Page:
Our legislators in Olympia are facing two deficits in the special session to deal with the gap in the 2011-2013 state budget: the first is a $2 billion shortfall, and the second is a lack of courage to address it.

Already, Senate Majority Leader Lisa Brown has indicated the Legislature will spend next week piecing together a down payment of “several hundred million dollars” (reportedly about $400 million) of cuts, then adjourn until January. Although these are considered the “low hanging fruit”, the less contentious of the cuts needed, even this partial solution requires a lot of work behind closed doors. A title-only bill has been submitted, to be filled in by the Ways and Means Committee with the details of any agreement, followed by a quick discussion, vote and adjournment by the end of next week.

This has become standard practice in recent years, as legislators wait until the last moment to produce a narrowly balanced budget filled with half measures and temporary fixes, then exit Olympia quickly in the hope that no one notices. What is missing is the courage to openly and honestly address the state’s budget woes; to discuss in public the programs that need to be cut and why, to reform the programs that are routinely the source of overspending, and to rein in those programs that increase each year at an unsustainable rate.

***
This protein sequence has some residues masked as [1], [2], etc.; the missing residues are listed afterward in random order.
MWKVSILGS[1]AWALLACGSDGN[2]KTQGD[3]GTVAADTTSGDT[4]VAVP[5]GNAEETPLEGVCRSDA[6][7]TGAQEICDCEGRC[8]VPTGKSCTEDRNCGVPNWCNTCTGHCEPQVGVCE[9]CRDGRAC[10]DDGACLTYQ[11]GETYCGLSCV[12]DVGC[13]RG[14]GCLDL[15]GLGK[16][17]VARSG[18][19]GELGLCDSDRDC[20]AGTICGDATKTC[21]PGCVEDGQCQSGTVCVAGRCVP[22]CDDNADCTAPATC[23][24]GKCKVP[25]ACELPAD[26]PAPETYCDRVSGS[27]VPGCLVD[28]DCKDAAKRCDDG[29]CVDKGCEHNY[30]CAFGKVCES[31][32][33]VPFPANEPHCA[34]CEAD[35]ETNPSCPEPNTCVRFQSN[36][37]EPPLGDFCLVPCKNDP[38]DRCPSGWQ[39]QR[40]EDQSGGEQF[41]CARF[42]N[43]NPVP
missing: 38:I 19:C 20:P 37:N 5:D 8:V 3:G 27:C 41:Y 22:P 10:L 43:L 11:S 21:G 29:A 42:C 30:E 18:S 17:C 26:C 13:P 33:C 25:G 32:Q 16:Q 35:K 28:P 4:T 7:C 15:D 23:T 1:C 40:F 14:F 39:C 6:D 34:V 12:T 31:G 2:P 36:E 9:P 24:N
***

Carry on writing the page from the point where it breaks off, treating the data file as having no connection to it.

While Gov. Christine Gregoire has challenged the Legislature to balance the budget by the end of the special session, her solution is just an example of more cowardice. She balances the budget by making unacceptable cuts to the most basic state services (a shorter school year and early release of prisoners, for example). Crying crocodile tears for the cuts she was “forced” to make, she then offers the voters a chance to buy back these cuts by voting to raise their taxes. If her scheme succeeds, it is the worse kind of crude political blackmail; if voters refuse to play (as is likely) and turn down the tax increase, she dooms the Legislature to yet another special session, another round of procrastination.

Now is the time for Washingtonians to call their representatives in Olympia and demand that they stop wasting time avoiding what must be done: produce a balanced State budget with real cuts and real reforms, one that is genuine and sustainable, and finally brings an end to the budget games.


[photo credit: twm1340]